Day Three- What is a Community Group?

Week 2

This is the audio recording of the third reading of week two of Start, entitled What is a Community Group?

“The goal is not to run a program... The goal is to learn how to function as an extended family on mission."
―Mike Breen

I (Heather) still remember the first time I opened my Bible with a group of people.  I was sitting on the floor in a scarcely furnished apartment in Sacramento with eight other college students.  There was something different about reading the gospels and talking about Jesus together.  My mind engaged, the questions came, and the ‘aha’ moments multiplied as we wrestled with scripture together week after week.

My faith grew, and I am different today because of the hours spent on that living room floor.  Each week we read Scripture and talked about transformation. We discussed how God is in the business of making all things new and how the lifetime pursuit of a Jesus follower is to be formed into the image of Christ. All these years later, I remember those uniquely formative times.

Perhaps you have memories like mine. Maybe you can look back to an earlier season where you experienced the transformative power of Christian community. And maybe you long to experience it again. Or maybe you’ve never had that kind of community, and you want to experience it for the first time. Either way, it’s all too easy as adults to get so consumed by the demands of life that our capacity to invest in relationships suffers. More than that, outlets like Netflix and social media are readily available to us, and they don’t require as much from us as interpersonal relationships do.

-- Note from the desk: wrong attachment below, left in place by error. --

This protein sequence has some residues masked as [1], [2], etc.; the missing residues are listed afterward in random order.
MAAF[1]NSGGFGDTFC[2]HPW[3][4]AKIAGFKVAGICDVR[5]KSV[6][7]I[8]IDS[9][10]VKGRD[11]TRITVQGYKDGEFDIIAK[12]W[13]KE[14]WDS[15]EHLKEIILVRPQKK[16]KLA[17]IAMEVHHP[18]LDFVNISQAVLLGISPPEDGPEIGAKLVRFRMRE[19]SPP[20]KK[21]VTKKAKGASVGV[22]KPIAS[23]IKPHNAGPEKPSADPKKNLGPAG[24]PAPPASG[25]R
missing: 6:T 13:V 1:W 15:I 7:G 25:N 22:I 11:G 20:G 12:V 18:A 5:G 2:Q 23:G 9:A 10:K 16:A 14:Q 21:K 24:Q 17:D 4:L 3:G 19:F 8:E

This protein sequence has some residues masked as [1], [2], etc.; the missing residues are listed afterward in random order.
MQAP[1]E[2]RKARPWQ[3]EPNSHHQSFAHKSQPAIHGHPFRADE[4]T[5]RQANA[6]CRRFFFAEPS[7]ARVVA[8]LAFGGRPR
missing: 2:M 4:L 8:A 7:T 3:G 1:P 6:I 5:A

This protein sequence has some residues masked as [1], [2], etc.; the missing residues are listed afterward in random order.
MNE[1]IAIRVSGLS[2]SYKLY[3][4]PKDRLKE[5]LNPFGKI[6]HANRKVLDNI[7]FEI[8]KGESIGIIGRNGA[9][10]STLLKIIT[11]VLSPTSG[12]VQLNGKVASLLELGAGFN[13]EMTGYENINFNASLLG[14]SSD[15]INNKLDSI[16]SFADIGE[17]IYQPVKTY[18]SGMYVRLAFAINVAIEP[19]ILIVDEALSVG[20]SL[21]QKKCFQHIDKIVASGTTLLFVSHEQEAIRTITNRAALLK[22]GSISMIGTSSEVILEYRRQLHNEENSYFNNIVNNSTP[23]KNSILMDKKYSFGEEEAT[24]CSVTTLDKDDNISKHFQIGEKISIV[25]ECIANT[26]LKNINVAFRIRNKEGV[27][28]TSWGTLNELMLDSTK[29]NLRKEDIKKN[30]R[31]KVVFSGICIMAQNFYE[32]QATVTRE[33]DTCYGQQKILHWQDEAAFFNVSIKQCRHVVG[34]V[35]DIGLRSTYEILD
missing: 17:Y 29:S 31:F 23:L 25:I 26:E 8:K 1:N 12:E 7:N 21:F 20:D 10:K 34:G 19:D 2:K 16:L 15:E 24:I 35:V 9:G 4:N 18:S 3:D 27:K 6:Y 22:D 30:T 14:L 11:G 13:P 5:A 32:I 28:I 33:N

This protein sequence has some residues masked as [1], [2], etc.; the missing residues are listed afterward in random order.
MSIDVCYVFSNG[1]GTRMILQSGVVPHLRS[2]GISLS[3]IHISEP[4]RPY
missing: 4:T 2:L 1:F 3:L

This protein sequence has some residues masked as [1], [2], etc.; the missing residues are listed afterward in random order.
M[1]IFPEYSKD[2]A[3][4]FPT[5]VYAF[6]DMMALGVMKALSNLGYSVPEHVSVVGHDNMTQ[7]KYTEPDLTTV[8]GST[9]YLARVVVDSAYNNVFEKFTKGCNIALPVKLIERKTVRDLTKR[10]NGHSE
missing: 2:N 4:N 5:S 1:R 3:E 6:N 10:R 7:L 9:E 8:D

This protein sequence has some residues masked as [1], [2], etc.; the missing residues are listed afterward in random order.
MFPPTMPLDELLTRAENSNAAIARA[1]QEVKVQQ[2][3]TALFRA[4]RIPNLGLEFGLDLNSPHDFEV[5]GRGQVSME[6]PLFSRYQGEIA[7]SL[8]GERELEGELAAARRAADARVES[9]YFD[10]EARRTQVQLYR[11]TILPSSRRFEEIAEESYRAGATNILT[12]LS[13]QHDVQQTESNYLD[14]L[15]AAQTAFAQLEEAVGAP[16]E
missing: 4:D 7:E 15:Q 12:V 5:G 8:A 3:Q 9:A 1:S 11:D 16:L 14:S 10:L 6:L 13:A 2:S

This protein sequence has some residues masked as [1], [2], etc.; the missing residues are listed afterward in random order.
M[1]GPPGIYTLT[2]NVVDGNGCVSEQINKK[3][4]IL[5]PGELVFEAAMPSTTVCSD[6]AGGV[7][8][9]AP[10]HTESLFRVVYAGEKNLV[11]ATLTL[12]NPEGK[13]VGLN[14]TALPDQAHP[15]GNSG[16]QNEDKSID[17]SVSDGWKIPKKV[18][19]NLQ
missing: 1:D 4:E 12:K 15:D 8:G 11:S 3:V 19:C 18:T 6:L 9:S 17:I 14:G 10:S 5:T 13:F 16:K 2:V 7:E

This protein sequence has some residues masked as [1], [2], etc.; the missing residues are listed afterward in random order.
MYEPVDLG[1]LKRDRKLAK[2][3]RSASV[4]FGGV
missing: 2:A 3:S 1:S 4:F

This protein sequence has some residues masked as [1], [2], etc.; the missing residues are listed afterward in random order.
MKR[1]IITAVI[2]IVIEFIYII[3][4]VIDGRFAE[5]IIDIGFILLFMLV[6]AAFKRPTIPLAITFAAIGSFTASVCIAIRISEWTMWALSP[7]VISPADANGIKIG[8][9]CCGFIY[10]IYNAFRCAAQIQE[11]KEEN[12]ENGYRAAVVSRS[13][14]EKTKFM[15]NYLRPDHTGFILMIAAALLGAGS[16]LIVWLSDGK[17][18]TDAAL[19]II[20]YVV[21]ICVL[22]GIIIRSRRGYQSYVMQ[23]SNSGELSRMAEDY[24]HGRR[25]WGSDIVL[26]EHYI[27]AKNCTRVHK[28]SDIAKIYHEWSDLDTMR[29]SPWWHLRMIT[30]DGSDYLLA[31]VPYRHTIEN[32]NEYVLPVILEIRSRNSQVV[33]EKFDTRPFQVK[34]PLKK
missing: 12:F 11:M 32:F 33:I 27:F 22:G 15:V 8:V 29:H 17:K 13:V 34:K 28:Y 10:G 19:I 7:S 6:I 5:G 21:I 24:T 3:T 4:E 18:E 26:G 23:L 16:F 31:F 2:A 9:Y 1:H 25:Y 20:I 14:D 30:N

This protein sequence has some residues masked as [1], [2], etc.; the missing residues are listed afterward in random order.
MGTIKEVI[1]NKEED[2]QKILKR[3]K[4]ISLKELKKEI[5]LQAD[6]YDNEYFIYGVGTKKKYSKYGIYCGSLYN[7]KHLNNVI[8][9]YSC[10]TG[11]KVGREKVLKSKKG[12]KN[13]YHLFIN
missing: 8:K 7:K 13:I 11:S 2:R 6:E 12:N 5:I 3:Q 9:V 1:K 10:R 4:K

But if we can find a way to invest in life-giving relationships, we will find the return is massive. That’s part of why we created Start. We hope that through this experience you can make friends and eventually start a community group. Throughout this class, we’ll discuss concepts like spiritual disciplines, hearing God, radical love, empathy, forgiveness, community, and mission. All of these concepts are vital for our own spiritual maturity and for thriving community group.

We talk about community groups a lot at Bridgeway. A community group is far more than a church program. It is a place to create spiritual friendships with other Christ-followers seeking a transformed life. We like to say that a community group is a place to make friends and make a difference with Jesus at the center. It’s a place to build meaningful friendships while growing spiritually and impacting others. A community group isn’t a program to attend. It’s a place to belong. Some communities meet weekly, while others meet 2-3 times monthly. Some engage in intensive Bible study, and others keep the content lighter because the group has a lot of young children. Each community group at Bridgeway has a unique feel, but they all seek to incorporate five key practices:

Grow: We desire everyone who calls Bridgeway home to have an intimate, accurate, growing relationship with God. While individual study is beneficial, adults learn differently than children.  We need to be more practically engaged to adopt new ideas. Spiritual growth happens when we combine learning with lively discussion, practical application, and truthful accountability.  Some ways our existing groups learn together include watching videos from RightNow Media, reading books together, and discussing Bible passages or the weekend sermon. All of our groups are supported by a Bridgeway staff member who can recommend study material.